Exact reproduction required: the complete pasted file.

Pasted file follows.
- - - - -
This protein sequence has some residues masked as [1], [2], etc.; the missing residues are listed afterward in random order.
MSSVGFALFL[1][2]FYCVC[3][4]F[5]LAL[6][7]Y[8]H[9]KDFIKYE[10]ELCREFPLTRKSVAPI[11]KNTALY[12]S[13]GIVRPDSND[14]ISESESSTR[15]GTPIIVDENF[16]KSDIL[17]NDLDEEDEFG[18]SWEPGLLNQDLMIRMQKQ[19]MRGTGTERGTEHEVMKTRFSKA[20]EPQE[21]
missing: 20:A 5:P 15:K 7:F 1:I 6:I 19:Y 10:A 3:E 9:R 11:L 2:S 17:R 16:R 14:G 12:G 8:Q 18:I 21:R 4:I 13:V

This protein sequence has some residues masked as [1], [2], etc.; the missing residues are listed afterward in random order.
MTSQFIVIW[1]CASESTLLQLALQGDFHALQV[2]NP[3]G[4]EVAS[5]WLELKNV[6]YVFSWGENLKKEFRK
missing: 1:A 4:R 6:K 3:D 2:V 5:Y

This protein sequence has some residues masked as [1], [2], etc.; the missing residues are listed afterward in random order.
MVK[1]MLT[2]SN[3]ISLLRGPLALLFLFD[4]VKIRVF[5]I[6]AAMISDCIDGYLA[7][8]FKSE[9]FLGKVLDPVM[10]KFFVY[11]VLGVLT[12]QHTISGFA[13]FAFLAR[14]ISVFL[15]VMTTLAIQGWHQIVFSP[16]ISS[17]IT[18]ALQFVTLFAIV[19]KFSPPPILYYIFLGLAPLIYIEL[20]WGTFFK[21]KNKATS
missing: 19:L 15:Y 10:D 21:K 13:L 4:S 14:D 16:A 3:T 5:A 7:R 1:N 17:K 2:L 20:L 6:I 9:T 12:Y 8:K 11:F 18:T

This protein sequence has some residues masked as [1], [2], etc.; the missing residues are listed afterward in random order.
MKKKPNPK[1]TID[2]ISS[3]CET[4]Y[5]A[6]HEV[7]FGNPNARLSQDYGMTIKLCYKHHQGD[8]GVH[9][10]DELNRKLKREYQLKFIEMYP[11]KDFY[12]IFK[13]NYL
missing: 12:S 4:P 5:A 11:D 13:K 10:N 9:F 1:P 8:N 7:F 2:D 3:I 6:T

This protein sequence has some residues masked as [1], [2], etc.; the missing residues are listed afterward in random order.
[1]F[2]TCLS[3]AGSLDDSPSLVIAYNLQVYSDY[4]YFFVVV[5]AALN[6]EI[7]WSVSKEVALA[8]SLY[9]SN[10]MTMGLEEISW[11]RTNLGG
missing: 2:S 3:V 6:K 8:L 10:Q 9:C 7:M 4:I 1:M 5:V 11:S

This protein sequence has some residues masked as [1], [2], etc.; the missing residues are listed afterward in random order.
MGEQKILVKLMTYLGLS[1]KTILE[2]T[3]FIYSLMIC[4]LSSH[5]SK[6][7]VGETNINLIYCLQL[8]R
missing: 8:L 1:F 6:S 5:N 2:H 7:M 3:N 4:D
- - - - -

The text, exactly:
This protein sequence has some residues masked as [1], [2], etc.; the missing residues are listed afterward in random order.
MSSVGFALFL[1][2]FYCVC[3][4]F[5]LAL[6][7]Y[8]H[9]KDFIKYE[10]ELCREFPLTRKSVAPI[11]KNTALY[12]S[13]GIVRPDSND[14]ISESESSTR[15]GTPIIVDENF[16]KSDIL[17]NDLDEEDEFG[18]SWEPGLLNQDLMIRMQKQ[19]MRGTGTERGTEHEVMKTRFSKA[20]EPQE[21]
missing: 20:A 5:P 15:K 7:F 1:I 6:I 19:Y 10:A 3:E 9:R 11:L 2:S 17:R 16:R 14:G 12:G 8:Q 18:I 21:R 4:I 13:V

This protein sequence has some residues masked as [1], [2], etc.; the missing residues are listed afterward in random order.
MTSQFIVIW[1]CASESTLLQLALQGDFHALQV[2]NP[3]G[4]EVAS[5]WLELKNV[6]YVFSWGENLKKEFRK
missing: 1:A 4:R 6:K 3:D 2:V 5:Y

This protein sequence has some residues masked as [1], [2], etc.; the missing residues are listed afterward in random order.
MVK[1]MLT[2]SN[3]ISLLRGPLALLFLFD[4]VKIRVF[5]I[6]AAMISDCIDGYLA[7][8]FKSE[9]FLGKVLDPVM[10]KFFVY[11]VLGVLT[12]QHTISGFA[13]FAFLAR[14]ISVFL[15]VMTTLAIQGWHQIVFSP[16]ISS[17]IT[18]ALQFVTLFAIV[19]KFSPPPILYYIFLGLAPLIYIEL[20]WGTFFK[21]KNKATS
missing: 19:L 15:Y 10:D 21:K 13:L 4:S 14:D 16:A 3:T 5:A 7:R 1:N 17:K 2:L 20:L 6:I 9:T 12:Y 8:K 11:F 18:T

This protein sequence has some residues masked as [1], [2], etc.; the missing residues are listed afterward in random order.
MKKKPNPK[1]TID[2]ISS[3]CET[4]Y[5]A[6]HEV[7]FGNPNARLSQDYGMTIKLCYKHHQGD[8]GVH[9][10]DELNRKLKREYQLKFIEMYP[11]KDFY[12]IFK[13]NYL
missing: 12:S 4:P 5:A 11:D 13:K 10:N 9:F 1:P 8:N 7:F 2:D 3:I 6:T

This protein sequence has some residues masked as [1], [2], etc.; the missing residues are listed afterward in random order.
[1]F[2]TCLS[3]AGSLDDSPSLVIAYNLQVYSDY[4]YFFVVV[5]AALN[6]EI[7]WSVSKEVALA[8]SLY[9]SN[10]MTMGLEEISW[11]RTNLGG
missing: 2:S 3:V 6:K 8:L 10:Q 9:C 7:M 4:I 1:M 5:V 11:S

This protein sequence has some residues masked as [1], [2], etc.; the missing residues are listed afterward in random order.
MGEQKILVKLMTYLGLS[1]KTILE[2]T[3]FIYSLMIC[4]LSSH[5]SK[6][7]VGETNINLIYCLQL[8]R
missing: 8:L 1:F 6:S 5:N 2:H 7:M 3:N 4:D